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Colorado Amends Colorado Privacy Act by Adding Protection for Neural Data

22 May

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Update Applicable to:Effective date
All covered entities under the CPA90 days after the final adjournment of the general assembly – See Details Below


What happened?

On April 17, Colorado Governor Jared Polis signed into law HB 24-1058, which amends the Colorado Privacy Act definition of Sensitive Data to extend privacy rights to individuals’ neural and biological data, becoming the first that explicitly addresses them.


What are the details?

As a response to advances in neurotechnology, which provide insight into, monitor, or affect brain and nervous system activity, including “devices capable of recording, interpreting, or altering the response of an individual’s central or peripheral nervous system to its internal or external environment.” This has Neuralink and similar companies all over as inspiration.

Businesses that collect, process, or share neural data are now subject to the same privacy requirements and consumer protections that apply to other types of personal information.

Some critics state that the definitions used, particularly “neural data” and “biological data,” are vague and ambiguous. For a breakdown of this critique click here.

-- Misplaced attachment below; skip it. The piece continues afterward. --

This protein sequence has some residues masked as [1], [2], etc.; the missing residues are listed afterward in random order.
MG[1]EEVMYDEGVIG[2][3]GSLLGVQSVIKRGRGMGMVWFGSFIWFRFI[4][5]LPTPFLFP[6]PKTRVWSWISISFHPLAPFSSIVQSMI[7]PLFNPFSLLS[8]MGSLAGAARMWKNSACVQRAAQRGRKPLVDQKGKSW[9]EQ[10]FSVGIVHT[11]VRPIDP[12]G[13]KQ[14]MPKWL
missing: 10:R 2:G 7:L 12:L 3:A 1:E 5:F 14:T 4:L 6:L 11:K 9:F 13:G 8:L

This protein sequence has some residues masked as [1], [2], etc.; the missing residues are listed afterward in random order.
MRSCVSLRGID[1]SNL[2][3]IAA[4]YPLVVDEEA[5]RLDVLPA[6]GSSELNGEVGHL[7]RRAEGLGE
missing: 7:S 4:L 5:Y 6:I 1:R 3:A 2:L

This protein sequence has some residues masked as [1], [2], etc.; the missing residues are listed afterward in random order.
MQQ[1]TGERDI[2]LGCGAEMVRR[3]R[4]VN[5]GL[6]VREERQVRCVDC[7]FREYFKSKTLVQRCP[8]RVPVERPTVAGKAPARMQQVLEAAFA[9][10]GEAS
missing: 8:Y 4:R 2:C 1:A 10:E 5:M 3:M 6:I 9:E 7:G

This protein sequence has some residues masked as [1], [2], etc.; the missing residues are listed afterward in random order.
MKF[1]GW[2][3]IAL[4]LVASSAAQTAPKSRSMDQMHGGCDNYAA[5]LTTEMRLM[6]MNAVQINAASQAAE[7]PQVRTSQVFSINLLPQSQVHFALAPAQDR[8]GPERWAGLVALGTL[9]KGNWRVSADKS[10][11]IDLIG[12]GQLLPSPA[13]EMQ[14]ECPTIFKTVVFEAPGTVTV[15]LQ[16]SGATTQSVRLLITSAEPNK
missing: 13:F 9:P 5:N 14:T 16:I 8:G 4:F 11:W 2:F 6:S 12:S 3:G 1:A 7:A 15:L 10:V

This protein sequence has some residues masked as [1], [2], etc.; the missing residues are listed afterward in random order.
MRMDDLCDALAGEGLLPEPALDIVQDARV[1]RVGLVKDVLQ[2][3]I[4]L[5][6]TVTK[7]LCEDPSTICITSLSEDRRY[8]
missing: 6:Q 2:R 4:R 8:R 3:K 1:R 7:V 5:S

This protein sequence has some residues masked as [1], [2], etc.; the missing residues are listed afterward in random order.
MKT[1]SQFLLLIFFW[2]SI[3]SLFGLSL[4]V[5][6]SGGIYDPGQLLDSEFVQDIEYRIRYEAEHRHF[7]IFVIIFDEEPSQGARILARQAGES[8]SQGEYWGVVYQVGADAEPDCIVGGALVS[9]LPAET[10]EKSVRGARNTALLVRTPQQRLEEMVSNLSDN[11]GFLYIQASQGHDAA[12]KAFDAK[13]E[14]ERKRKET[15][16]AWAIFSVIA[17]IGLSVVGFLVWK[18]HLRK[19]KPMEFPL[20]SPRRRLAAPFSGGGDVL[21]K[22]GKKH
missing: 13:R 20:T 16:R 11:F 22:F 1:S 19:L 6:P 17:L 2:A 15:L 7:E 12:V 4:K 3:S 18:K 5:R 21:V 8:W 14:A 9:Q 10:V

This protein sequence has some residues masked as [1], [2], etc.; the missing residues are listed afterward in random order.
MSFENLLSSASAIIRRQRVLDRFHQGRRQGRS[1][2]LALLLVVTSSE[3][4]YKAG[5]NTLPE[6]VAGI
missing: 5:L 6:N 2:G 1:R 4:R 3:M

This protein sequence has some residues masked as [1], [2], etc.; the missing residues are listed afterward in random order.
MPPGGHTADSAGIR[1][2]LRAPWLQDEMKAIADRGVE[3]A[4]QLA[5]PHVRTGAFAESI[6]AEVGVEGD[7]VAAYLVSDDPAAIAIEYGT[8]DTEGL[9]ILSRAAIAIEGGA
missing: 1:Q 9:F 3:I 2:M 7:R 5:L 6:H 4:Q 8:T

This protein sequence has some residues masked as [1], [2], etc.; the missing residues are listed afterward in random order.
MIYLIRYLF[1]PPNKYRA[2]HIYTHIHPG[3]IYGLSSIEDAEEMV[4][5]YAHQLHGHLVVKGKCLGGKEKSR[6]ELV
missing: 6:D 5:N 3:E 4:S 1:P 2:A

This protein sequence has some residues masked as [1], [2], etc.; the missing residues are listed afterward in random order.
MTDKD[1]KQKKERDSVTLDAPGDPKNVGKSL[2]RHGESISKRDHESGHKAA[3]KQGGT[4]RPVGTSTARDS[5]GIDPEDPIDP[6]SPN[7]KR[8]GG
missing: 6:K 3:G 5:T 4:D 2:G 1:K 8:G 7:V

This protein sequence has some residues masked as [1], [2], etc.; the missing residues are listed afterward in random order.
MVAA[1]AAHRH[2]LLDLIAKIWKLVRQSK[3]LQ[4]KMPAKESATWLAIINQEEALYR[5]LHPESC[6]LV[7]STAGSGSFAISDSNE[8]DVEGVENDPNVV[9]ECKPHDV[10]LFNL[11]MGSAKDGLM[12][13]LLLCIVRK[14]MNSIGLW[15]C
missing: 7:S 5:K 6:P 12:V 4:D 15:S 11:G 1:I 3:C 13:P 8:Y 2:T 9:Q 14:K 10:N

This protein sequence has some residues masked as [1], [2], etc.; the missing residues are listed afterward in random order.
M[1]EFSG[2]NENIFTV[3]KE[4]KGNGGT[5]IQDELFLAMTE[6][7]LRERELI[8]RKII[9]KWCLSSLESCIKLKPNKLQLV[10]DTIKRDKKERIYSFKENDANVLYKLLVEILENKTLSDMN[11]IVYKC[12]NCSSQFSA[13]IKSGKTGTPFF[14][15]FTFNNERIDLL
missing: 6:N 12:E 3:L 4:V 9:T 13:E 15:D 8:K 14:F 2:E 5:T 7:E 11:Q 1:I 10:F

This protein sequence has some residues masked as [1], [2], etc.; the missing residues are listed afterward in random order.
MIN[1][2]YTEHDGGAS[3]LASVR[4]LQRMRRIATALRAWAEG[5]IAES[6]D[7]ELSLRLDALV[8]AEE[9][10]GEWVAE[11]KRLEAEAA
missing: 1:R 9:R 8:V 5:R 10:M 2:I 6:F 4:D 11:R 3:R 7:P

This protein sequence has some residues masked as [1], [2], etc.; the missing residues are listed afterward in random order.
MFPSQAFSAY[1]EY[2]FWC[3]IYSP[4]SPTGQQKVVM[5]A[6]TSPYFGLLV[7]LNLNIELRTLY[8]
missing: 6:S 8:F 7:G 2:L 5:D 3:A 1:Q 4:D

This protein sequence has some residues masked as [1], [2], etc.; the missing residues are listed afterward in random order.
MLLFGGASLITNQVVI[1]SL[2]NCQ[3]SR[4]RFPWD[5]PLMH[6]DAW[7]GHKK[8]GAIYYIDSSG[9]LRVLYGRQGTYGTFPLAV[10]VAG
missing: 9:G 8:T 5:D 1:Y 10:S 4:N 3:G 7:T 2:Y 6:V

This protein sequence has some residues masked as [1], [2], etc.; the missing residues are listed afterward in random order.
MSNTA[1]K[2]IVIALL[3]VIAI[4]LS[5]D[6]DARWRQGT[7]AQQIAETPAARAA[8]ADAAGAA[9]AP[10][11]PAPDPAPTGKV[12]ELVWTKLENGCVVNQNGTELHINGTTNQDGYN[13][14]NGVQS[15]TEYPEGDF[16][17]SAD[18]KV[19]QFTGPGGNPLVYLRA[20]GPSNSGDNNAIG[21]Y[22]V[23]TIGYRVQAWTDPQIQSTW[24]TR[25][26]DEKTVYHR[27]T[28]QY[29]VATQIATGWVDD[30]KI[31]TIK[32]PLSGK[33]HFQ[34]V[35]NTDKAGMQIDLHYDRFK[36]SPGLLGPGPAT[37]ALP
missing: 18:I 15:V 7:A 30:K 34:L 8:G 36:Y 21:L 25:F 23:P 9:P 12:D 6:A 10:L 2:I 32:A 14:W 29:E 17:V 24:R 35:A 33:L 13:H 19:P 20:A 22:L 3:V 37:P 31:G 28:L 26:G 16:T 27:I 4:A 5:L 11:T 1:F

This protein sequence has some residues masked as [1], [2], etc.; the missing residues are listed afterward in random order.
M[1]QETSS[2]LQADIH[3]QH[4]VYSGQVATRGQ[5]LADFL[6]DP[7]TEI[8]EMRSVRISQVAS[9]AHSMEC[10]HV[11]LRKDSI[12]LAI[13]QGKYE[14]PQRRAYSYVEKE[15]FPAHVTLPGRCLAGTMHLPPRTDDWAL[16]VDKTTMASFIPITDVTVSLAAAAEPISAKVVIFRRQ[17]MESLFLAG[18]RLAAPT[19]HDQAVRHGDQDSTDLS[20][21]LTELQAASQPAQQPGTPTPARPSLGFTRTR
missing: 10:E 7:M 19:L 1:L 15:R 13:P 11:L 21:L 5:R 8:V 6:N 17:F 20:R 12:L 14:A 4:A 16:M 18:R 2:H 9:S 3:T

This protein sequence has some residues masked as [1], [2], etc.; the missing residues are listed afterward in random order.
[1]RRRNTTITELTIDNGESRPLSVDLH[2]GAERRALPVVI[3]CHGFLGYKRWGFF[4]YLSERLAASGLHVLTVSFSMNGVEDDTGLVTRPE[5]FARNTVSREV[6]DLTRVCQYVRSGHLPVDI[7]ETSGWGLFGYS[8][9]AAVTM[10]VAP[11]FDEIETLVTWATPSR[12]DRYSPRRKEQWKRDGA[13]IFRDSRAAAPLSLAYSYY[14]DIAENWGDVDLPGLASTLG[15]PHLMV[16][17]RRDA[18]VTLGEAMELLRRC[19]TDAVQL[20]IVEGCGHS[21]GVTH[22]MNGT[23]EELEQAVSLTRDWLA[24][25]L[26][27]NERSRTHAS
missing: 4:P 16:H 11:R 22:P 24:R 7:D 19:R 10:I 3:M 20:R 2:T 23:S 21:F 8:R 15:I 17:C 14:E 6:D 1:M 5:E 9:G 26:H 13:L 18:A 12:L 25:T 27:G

Although the amendment is set to take effect 90 days after the final adjournment of the general assembly if a referendum is filed (section 1 (3) of article V, against the act or a section, then it (the act or section) will not take effect unless approved by the people on the general election to be held in November 2024 and in such case, will take effect on the date of the official declaration of the vote thereon by the governor. 


Business Considerations

  • Covered entities should create or update their policies and practices to comply with the new requirements under the CPA.
  • Covered entities should monitor if a referendum is filed or not, to corroborate if the effective date changes.


Source References


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This communication is intended solely for the purpose of conveying information. The present post might incorporate hyperlinks directing readers to websites managed by third-party entities. The inclusion of any links within this communication is meant to serve as points of reference and could encompass opinion articles from various law firms, articles from HR associations, official websites, news releases, and documents of government agencies, and other relevant third-party sources. Vensure has no authority over these external websites and bears no responsibility for their content. Furthermore, Vensure does not endorse the materials present on these websites. The contents of this communication should not be interpreted as legal advice or as a legal standpoint concerning specific facts or scenarios. Nor should it be deemed an exhaustive compilation of facts potentially pertinent to federal, state, or local laws. It is strongly advised that employers solicit legal guidance from an employment attorney when undertaking actions in response to any legal updates provided. This is due to the possibility of future alterations occurring in federal, state, and local laws, regulations, as well as the directives and guidelines issued by governing agencies. These changes may transpire at any given time, potentially rendering certain portions of the content within this update void or inaccurate.

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